Protecting ‘invisible’ water | Inquirer Opinion

Protecting ‘invisible’ water

Climate change is causing global temperatures to rise, putting our most visible sources of water at risk. Southeast Asia has been projected as one of the regions to be most affected by climate change.

Closer to home, the Philippines faces ongoing water scarcity with its dry season spanning six to eight months and supplies frequently shut down to preserve capacity. This year, utility companies and the government are looking to ensure that Metro Manila averts a similar water crisis that hit the capital three years ago.


As water becomes a scarce resource, the Philippines needs to tackle water shortages quickly and efficiently. Water plays a crucial role, not only in sustaining the lives and livelihoods of almost 110 million people but also in supporting the agriculture sector, which contributes an average of 20 percent to the country’s GDP. Some 80.5 percent of water is also allocated for household consumption.

What is often overlooked is groundwater. Put simply, groundwater is water found underground, and currently supplies more than half of the potable water supply and 85 percent of the piped water supply in the Philippines. It is strategically and economically important to current and future water supply during dry season.


Despite its increasingly vital role, many still struggle to understand this invisible resource and find effective ways to protect it. Human activities and climate variability are increasing the pressure on groundwater resources. Now, a quarter of the world’s population is using water faster than the planet can replenish this natural resource.

With this World Water Day’s theme, “Groundwater—Making the invisible visible,” experts have noted that the time is now to actively protect all our water resources, especially groundwater. To sustain the world’s water resources, we need to utilize intelligent technology to ensure effective water management strategies and, in turn, protect and sustainably use groundwater.

Reducing groundwater pollution

The first approach is protecting the quality of this water source. Groundwater is especially vulnerable to pollutants from commercial or industrial activities, and even urban development. Groundwater sources in the Philippines face the issue of pollution from agricultural run-off pollutants, aquaculture, industrial waste, and domestic sewage, only 42 percent of which is reported to be free from contamination.

Demand and waste production go hand-in-hand — the more we consume, the more waste we generate. Wastewater, when handled improperly, can have adverse effects on the biological diversity of aquatic ecosystems and can disrupt the fundamental integrity of our life support systems.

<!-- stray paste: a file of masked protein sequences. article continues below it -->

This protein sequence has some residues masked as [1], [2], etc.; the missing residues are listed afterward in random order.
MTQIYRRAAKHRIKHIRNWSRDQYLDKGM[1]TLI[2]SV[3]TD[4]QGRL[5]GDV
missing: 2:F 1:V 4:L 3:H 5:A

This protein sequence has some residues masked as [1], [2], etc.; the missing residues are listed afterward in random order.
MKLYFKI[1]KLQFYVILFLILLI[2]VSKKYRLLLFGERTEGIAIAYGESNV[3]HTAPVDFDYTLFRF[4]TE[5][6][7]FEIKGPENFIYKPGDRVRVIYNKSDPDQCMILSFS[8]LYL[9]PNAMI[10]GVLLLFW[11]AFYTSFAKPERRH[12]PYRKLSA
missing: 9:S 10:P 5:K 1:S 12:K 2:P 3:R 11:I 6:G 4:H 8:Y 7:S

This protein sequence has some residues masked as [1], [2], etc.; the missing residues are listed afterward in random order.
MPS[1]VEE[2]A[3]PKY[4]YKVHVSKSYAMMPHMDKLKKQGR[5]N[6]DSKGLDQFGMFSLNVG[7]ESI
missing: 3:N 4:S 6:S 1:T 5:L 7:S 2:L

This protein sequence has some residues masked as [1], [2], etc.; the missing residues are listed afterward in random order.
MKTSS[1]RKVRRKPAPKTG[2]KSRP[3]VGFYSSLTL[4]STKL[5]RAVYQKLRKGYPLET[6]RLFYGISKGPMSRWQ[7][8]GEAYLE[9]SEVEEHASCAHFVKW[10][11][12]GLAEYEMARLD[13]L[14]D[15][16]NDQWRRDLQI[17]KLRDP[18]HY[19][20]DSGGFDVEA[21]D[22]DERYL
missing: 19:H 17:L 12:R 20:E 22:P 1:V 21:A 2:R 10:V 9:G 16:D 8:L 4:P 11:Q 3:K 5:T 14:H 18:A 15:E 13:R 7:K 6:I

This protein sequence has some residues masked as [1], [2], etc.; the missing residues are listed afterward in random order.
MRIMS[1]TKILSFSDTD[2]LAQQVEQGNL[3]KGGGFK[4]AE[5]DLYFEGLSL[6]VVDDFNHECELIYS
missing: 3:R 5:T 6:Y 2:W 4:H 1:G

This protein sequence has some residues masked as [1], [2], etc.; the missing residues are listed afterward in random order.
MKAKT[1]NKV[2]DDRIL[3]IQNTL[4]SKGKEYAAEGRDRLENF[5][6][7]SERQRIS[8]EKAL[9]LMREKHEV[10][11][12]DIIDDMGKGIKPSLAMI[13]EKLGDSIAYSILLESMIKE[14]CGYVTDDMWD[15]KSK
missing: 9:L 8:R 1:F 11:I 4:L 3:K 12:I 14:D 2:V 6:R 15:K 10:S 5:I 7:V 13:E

Recognizing this, water solutions providers like Grundfos are increasingly applying intelligent technology to manage wastewater. Through the Internet of Things, advanced real-time data collection and sensors, wastewater treatment facilities can operate in a more predictive manner, reducing downtime and avoiding serious business and environmental consequences. These systems are also able to ensure that energy and other resources are used as needed, achieving greater cost-effectiveness and sustainability, which can be key considerations for countries like the Philippines.

Reducing our carbon footprint

It is also imperative that we think longer-term. Climate change can affect the amounts of soil infiltration, while rising temperature increases evaporative demand over land, which impacts the ability of groundwater resources to recharge.

Countries are already taking actionable steps toward decarbonization, and it is heartening that the Philippines is committed to reductions in greenhouse gas emissions of 70 percent by 2030.


However, water itself actually holds an intrinsic relationship with energy use. Energy is required in the entire water process, from pumping, transportation, treatment, and desalination. With fossil fuels being the source of most of the energy produced today, water processes are indirectly responsible for producing large amounts of greenhouse gases, contributing to climate change.

One way to reduce the carbon footprint of water processes is by making them more energy efficient. Technology has been a key enabler of energy efficiency, and we are now equipped to achieve considerable efficiencies in water processes, such as utilizing smart technologies to enable pumps to be more responsive to fluctuating demand, adjusting water use through real-time monitoring.

Securing water through collaboration

Lastly, we should not neglect the fact that water solution providers can help the cause of strengthening water security by introducing innovative solutions and industry expertise.

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Pia Yasuko Rask is senior director of Grundfos SafeWater.

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TAGS: climate change, Commentary, groundwater, Pia Yasuko Rask, water
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